The definition of “jezebel” per dictionary.com is: a wicked, shameless, scheming woman. I didn’t know that going in, which made the movie of the same name starring Bette Davis all the more alluring. Had I’d known, my experience would have lacked.
In 1938, Davis won her second and (amazingly) last Academy award for her role as tempestuous schemer from the south, Julie Marsden in “Jezebel.” (She would have 8 other Oscar nominations in her career.) The film was based off of a play and was written with Davis in mind, and after watching it, I know why.
Davis in many ways paralled her character in that they both aimed to challenge authority and tradition. The film is set in 1856, where unmarried women were expected to always wear white. (I imagine to symbolize their virginity.) Davis’ character creates a scandal when she orders a brazen scarlet gown to wear to the Olympus Ball. You can guess where it goes from there.
“Jezebel” was released in 1938, and two years earlier, Davis was involved in a lawsuit brought on by the big wigs at Warner Bros. Back then, actors were signed to 7-year contracts, which meant exclusivity with that studio and suspension if they declined roles. Davis felt accepting mediocre parts was damaging her career. She was one of the first female actresses to fight to choose which parts to play. The lawsuit didn’t end in her favor, but it paved the way for the 1940’s, where Olivia de Havilland (her co-star in “Hush … Hush, sweet Charlotte) fought and won. It was a major breakthrough for Hollywood.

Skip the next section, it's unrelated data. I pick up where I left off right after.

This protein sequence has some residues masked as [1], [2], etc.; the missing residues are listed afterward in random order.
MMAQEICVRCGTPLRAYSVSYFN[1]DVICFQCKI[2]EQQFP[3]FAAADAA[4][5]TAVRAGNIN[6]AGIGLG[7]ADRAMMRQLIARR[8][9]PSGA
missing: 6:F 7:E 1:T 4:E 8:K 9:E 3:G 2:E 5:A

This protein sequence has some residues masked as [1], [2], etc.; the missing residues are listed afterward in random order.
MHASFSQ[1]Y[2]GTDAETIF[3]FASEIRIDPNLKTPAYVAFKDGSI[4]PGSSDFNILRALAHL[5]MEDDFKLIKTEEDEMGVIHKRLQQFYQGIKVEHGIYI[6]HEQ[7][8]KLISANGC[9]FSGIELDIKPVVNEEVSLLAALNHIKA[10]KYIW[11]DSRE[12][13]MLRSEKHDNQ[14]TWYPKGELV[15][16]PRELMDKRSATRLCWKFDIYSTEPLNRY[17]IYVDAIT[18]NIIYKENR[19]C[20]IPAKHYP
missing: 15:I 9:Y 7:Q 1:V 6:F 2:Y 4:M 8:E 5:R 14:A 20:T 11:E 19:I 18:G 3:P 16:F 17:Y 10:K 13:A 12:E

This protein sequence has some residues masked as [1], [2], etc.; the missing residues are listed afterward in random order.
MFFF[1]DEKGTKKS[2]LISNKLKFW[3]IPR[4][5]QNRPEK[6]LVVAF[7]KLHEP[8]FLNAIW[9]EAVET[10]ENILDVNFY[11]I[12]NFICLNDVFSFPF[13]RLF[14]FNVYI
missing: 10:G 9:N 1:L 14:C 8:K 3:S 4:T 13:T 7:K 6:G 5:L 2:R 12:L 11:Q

During the lawsuit, Davis was portrayed by the media as ungrateful and greedy; she underwent much scrutiny but stuck to her guns — just like her character in “Jezebel.” At one moment, Julie Marsden is plotting catastrophe, the next, she is remorseful and yearning for redemption. Davis portrayed this with such acute grace and skill.
(Spoiler alert:) In “Jezebel,” Davis’ character martyrs herself as a way to atone for her indiscretions (i.e. manipulating a man to his death, attempting to seduce another married man). She uses her will to fight as fuel to seal her fate on an island overrun with lepers and an epidemic of yellow fever. As she’s driven away on a carriage of those nearly dead, she seems to finally be at peace — confident and comforted by her decision. (Eerie.)
With all that Bette Davis and Julie Marsden share in common, it was as if, Davis harbored her own regrets, and it was only through her craft of acting that she could or would allow herself to let them float to the surface.
Pride in self-sacrifice. Never in life for Bette Davis, but she had the will and skill to knock it outta the park in the realm which she ruled: acting. If you want to see one of Hollywood’s greatest in one of her most acclaimed roles, “Jezebel” is well-worth your time.
Click here to watch the trailer.